Tara and Heath on a solo venture wasn't an episode of The Walking Dead that many fans were crying out for, but 'Swear' is an episode borne almost entirely out of necessity – dictated by real-world logistics, not in-series narrative.
First, it has to compensate for Tara's absence from the closing episodes of season six – actress Alanna Masterson had actually fallen pregnant – and second, it has to write out Heath – with Corey Hawkins having since been hired as Kiefer Sutherland's 24 replacement.
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It's sort of remarkable, given all the boxes it has to tick, that the episode holds together as well as it does. But taken on its own merits, 'Swear' isn't entirely satisfying – it has its moments, but ends up frustratingly inconsistent.
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In a deviation from the Walking Dead comic books, the episode introduces us to another new group of survivors – armed to the teeth and all female (nothing to do with gender politics: all of their men were executed, in a typically brutal piece of intimidation by the Saviours).
Taken in by Natania (Deborah May) and her flock, Tara is exposed to an outsider's perspective – and though it's not the first time we've heard such criticism, it's always satisfying to see Rick's group called on their hypocrisy, even if they're not on-screen to hear it.
All right, so Negan might enjoy killing a little too much, but is he really so different from Rick – a man happy to slaughter dozens of Saviours in their sleep? "You didn't have to do that," survivor Cyndie tells Tara. "You just did."
It's a rare treat when The Walking Dead dares to debate who's the real villain: for a show that claims to deal in moral ambiguities, it repeatedly presented Rick as some kind of supreme survivor who's never wrong about anything, his opponents paying the ultimate price for even daring to disagree.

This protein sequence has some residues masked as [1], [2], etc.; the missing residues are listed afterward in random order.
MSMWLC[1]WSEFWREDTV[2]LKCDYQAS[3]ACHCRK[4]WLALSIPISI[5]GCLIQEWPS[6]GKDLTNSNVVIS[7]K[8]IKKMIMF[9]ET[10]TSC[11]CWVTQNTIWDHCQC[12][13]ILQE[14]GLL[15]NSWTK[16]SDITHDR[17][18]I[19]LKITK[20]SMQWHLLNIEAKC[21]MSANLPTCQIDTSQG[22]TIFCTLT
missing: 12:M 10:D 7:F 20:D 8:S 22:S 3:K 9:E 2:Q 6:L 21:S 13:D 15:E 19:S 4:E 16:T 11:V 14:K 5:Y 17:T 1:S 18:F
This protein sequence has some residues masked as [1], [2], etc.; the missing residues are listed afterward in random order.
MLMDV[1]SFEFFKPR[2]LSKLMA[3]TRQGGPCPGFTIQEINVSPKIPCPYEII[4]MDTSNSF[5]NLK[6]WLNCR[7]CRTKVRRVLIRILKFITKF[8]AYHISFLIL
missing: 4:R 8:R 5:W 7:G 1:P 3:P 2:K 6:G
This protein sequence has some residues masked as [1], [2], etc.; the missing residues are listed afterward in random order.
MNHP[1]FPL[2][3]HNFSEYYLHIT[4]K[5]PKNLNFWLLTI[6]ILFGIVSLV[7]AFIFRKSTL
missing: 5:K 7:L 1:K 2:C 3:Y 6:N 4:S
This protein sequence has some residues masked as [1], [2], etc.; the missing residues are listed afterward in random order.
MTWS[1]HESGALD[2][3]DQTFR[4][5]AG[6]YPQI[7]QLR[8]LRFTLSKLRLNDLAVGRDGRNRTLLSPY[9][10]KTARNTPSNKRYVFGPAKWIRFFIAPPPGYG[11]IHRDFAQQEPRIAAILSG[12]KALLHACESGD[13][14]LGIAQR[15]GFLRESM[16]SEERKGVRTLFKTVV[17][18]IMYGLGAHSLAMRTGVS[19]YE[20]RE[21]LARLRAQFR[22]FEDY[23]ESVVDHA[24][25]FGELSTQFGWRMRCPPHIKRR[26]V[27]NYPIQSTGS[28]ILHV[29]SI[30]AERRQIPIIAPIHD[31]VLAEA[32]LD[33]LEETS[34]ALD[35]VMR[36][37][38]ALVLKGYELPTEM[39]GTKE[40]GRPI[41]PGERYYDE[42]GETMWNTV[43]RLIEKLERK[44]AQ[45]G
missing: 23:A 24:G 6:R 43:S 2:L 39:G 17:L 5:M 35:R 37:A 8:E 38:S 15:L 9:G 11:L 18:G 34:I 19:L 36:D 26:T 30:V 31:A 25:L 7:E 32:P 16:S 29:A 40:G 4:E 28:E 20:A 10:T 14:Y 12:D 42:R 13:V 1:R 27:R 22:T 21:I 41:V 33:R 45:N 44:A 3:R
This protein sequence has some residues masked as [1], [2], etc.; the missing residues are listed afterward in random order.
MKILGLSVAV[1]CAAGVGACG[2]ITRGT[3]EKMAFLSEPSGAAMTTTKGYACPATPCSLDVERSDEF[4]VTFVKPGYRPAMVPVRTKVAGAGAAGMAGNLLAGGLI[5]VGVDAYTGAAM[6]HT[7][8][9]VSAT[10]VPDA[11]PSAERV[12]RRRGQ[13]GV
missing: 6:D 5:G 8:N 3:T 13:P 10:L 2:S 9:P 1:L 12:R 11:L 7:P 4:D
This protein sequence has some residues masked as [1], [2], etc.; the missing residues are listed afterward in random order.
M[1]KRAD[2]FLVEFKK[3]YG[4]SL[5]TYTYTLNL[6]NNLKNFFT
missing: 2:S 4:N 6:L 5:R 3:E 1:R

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'Swear' isn't shy when it comes to questioning Rick's tactics, but it also surprises by ultimately landing somewhere optimistic, almost feel-good, with its two leads both displaying acts of pure heroism and kindness.
Early on, Heath seemed defeated by circumstances – adopting a dog-eat-dog, kill-or-be-killed attitude. It even looks as though he'll leave Tara to die... but the denouement reveals he doesn't, and that he may very well have escaped with his life.
What's more, Tara herself refuses to betray Netanya, Cyndie and the rest by exposing their camp and weapons stash – even if it would mean striking a revenge blow against Negan.
All of this is proof that The Walking Dead doesn't have to be visceral and violent all the time, that it does have the potential to be provocative in different ways. But it still needs to do better, because while 'Swear' is sometimes thoughtful and quietly stimulating, at other times it's just plain dull.
This inconsistency isn't a problem that's unique to 'Swear' – it's been The Walking Dead's biggest issue for years now. It's a show that excels at big moments but struggles with long-form storytelling.
Negan's arrival seems only to have exacerbated the problem. He's such an extreme character – bad shit is almost certain to go down any time he's on screen and that's thrilling, but it also means his appearances have to be sporadic. Otherwise, they'd lose their impact and the show would just devolve into an endless stream of violence.
Quiet episodes like this have become a necessity and, when it's at its best – asking big questions about morality and surprising us with the answers – 'Swear' gives us hope that these outings don't have to be big dull duds.
But at its worst – during another monotonous chase sequence, or elongated scenes in which Tara and Heath very slowly hunt for supplies, in silence – this episode appears to confirm our big fear: that the The Walking Dead just doesn't have that much nuance to fall back on when it's not bashing people's heads in.
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